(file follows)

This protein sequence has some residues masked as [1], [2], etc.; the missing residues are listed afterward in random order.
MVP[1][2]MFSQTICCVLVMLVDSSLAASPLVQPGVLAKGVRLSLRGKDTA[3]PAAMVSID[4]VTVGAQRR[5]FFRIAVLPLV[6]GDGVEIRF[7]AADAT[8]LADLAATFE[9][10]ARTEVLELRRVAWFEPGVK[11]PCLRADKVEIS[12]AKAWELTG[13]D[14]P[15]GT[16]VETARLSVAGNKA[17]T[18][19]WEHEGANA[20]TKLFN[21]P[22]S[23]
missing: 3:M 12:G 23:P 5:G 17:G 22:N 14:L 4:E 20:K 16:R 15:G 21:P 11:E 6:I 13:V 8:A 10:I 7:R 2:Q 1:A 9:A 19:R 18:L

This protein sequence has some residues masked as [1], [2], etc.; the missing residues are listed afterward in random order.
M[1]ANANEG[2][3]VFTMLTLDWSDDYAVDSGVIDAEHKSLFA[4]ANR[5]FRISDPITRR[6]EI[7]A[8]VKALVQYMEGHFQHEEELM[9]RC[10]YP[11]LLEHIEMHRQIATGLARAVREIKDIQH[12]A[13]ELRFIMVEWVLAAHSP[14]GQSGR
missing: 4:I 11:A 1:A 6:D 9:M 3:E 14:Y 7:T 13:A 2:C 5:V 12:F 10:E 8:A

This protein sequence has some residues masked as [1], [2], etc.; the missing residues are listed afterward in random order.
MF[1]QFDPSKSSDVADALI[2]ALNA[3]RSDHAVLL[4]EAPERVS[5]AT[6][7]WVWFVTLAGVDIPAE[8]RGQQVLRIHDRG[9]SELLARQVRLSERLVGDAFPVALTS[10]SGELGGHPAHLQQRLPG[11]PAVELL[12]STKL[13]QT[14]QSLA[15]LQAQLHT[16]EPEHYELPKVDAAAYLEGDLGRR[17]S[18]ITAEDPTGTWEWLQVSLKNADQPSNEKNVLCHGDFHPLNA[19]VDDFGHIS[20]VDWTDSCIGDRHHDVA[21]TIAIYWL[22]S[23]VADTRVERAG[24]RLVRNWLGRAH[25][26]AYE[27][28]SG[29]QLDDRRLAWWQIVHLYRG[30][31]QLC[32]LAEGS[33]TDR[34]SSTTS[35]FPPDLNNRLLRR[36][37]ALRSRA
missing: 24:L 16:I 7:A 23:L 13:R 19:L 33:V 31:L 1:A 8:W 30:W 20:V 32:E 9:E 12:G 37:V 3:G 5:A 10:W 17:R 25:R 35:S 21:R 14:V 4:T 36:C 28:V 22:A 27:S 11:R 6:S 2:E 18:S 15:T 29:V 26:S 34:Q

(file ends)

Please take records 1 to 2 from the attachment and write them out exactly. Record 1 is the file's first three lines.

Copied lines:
This protein sequence has some residues masked as [1], [2], etc.; the missing residues are listed afterward in random order.
MVP[1][2]MFSQTICCVLVMLVDSSLAASPLVQPGVLAKGVRLSLRGKDTA[3]PAAMVSID[4]VTVGAQRR[5]FFRIAVLPLV[6]GDGVEIRF[7]AADAT[8]LADLAATFE[9][10]ARTEVLELRRVAWFEPGVK[11]PCLRADKVEIS[12]AKAWELTG[13]D[14]P[15]GT[16]VETARLSVAGNKA[17]T[18][19]WEHEGANA[20]TKLFN[21]P[22]S[23]
missing: 3:M 12:G 23:P 5:G 17:G 22:N 14:L 4:E 20:K 16:R 15:G 21:P 11:E 6:I 13:V 8:A 10:I 7:R 2:Q 1:A 9:A 19:R 18:L

This protein sequence has some residues masked as [1], [2], etc.; the missing residues are listed afterward in random order.
M[1]ANANEG[2][3]VFTMLTLDWSDDYAVDSGVIDAEHKSLFA[4]ANR[5]FRISDPITRR[6]EI[7]A[8]VKALVQYMEGHFQHEEELM[9]RC[10]YP[11]LLEHIEMHRQIATGLARAVREIKDIQH[12]A[13]ELRFIMVEWVLAAHSP[14]GQSGR
missing: 4:I 11:A 1:A 6:D 9:M 3:E 14:Y 7:T 13:A 2:C 5:V 12:F 10:E 8:A